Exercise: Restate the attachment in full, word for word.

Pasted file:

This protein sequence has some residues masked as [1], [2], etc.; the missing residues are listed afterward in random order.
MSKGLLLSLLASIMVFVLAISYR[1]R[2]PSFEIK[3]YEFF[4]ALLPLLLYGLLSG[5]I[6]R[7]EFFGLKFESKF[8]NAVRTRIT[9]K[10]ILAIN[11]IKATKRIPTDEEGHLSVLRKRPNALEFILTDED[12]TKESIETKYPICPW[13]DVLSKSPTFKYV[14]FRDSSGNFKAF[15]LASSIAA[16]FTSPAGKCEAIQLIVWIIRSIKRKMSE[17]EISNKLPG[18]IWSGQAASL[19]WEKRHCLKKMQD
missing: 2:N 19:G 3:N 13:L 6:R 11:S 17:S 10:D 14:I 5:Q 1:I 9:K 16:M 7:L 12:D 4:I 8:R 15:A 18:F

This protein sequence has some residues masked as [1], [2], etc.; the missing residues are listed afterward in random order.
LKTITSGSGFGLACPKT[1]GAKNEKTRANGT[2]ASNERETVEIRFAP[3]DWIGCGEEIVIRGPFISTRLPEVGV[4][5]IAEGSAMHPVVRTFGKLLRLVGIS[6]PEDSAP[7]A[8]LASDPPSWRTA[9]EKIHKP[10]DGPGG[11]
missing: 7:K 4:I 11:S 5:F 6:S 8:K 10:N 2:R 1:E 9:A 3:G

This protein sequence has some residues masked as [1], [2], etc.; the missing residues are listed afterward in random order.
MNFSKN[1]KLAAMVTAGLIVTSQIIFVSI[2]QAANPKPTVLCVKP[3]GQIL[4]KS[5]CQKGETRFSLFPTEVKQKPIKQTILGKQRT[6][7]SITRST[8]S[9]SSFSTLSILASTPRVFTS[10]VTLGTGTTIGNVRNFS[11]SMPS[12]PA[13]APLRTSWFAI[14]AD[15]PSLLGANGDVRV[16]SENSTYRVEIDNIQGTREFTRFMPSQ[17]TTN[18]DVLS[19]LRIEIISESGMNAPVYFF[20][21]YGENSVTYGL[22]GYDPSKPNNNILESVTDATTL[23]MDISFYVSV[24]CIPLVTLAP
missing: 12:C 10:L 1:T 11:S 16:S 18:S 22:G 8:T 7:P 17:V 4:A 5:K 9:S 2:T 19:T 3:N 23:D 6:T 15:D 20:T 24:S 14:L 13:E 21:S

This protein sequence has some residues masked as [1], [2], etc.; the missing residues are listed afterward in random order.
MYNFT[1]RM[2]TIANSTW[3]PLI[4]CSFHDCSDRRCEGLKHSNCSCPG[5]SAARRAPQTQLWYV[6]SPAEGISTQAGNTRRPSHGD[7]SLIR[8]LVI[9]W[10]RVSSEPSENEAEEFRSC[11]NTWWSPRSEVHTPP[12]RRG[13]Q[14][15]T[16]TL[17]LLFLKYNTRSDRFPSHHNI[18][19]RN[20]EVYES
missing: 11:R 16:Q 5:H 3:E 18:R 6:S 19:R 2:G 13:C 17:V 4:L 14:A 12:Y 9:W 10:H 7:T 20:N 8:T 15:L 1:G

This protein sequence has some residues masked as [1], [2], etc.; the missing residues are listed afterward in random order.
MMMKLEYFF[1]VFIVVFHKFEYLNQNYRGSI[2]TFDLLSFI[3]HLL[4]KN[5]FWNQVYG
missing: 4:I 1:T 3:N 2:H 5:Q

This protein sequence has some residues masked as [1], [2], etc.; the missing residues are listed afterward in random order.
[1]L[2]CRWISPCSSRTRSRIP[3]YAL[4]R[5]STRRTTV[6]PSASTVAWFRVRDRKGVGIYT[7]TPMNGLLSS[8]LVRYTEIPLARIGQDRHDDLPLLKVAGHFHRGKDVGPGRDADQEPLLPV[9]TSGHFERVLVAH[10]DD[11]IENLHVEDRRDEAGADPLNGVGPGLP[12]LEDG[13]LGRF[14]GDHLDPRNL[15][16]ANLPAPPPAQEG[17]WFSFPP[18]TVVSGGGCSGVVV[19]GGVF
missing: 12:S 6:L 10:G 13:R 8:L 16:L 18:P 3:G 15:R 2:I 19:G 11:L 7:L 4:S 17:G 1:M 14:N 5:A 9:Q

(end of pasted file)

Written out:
This protein sequence has some residues masked as [1], [2], etc.; the missing residues are listed afterward in random order.
MSKGLLLSLLASIMVFVLAISYR[1]R[2]PSFEIK[3]YEFF[4]ALLPLLLYGLLSG[5]I[6]R[7]EFFGLKFESKF[8]NAVRTRIT[9]K[10]ILAIN[11]IKATKRIPTDEEGHLSVLRKRPNALEFILTDED[12]TKESIETKYPICPW[13]DVLSKSPTFKYV[14]FRDSSGNFKAF[15]LASSIAA[16]FTSPAGKCEAIQLIVWIIRSIKRKMSE[17]EISNKLPG[18]IWSGQAASL[19]WEKRHCLKKMQD
missing: 2:N 19:G 3:N 13:L 6:R 11:S 17:S 10:D 14:I 5:Q 1:I 9:K 16:M 7:L 12:D 4:I 8:R 15:A 18:F

This protein sequence has some residues masked as [1], [2], etc.; the missing residues are listed afterward in random order.
LKTITSGSGFGLACPKT[1]GAKNEKTRANGT[2]ASNERETVEIRFAP[3]DWIGCGEEIVIRGPFISTRLPEVGV[4][5]IAEGSAMHPVVRTFGKLLRLVGIS[6]PEDSAP[7]A[8]LASDPPSWRTA[9]EKIHKP[10]DGPGG[11]
missing: 7:K 4:I 11:S 5:F 6:S 8:K 10:N 2:R 1:E 9:A 3:G

This protein sequence has some residues masked as [1], [2], etc.; the missing residues are listed afterward in random order.
MNFSKN[1]KLAAMVTAGLIVTSQIIFVSI[2]QAANPKPTVLCVKP[3]GQIL[4]KS[5]CQKGETRFSLFPTEVKQKPIKQTILGKQRT[6][7]SITRST[8]S[9]SSFSTLSILASTPRVFTS[10]VTLGTGTTIGNVRNFS[11]SMPS[12]PA[13]APLRTSWFAI[14]AD[15]PSLLGANGDVRV[16]SENSTYRVEIDNIQGTREFTRFMPSQ[17]TTN[18]DVLS[19]LRIEIISESGMNAPVYFF[20][21]YGENSVTYGL[22]GYDPSKPNNNILESVTDATTL[23]MDISFYVSV[24]CIPLVTLAP
missing: 12:C 10:L 1:T 11:S 16:S 18:S 22:G 8:T 7:P 17:V 4:A 5:K 9:S 2:T 19:T 3:N 23:D 6:T 15:D 20:T 24:S 14:L 13:E 21:S

This protein sequence has some residues masked as [1], [2], etc.; the missing residues are listed afterward in random order.
MYNFT[1]RM[2]TIANSTW[3]PLI[4]CSFHDCSDRRCEGLKHSNCSCPG[5]SAARRAPQTQLWYV[6]SPAEGISTQAGNTRRPSHGD[7]SLIR[8]LVI[9]W[10]RVSSEPSENEAEEFRSC[11]NTWWSPRSEVHTPP[12]RRG[13]Q[14][15]T[16]TL[17]LLFLKYNTRSDRFPSHHNI[18][19]RN[20]EVYES
missing: 11:R 16:Q 5:H 3:E 18:R 6:S 19:R 2:G 13:C 17:V 4:L 14:A 12:Y 9:W 10:H 7:T 20:N 8:T 15:L 1:G

This protein sequence has some residues masked as [1], [2], etc.; the missing residues are listed afterward in random order.
MMMKLEYFF[1]VFIVVFHKFEYLNQNYRGSI[2]TFDLLSFI[3]HLL[4]KN[5]FWNQVYG
missing: 4:I 1:T 3:N 2:H 5:Q

This protein sequence has some residues masked as [1], [2], etc.; the missing residues are listed afterward in random order.
[1]L[2]CRWISPCSSRTRSRIP[3]YAL[4]R[5]STRRTTV[6]PSASTVAWFRVRDRKGVGIYT[7]TPMNGLLSS[8]LVRYTEIPLARIGQDRHDDLPLLKVAGHFHRGKDVGPGRDADQEPLLPV[9]TSGHFERVLVAH[10]DD[11]IENLHVEDRRDEAGADPLNGVGPGLP[12]LEDG[13]LGRF[14]GDHLDPRNL[15][16]ANLPAPPPAQEG[17]WFSFPP[18]TVVSGGGCSGVVV[19]GGVF
missing: 12:S 6:L 10:G 13:R 8:L 16:L 18:P 3:G 15:R 2:I 19:G 11:L 7:L 4:S 17:G 1:M 14:N 5:A 9:Q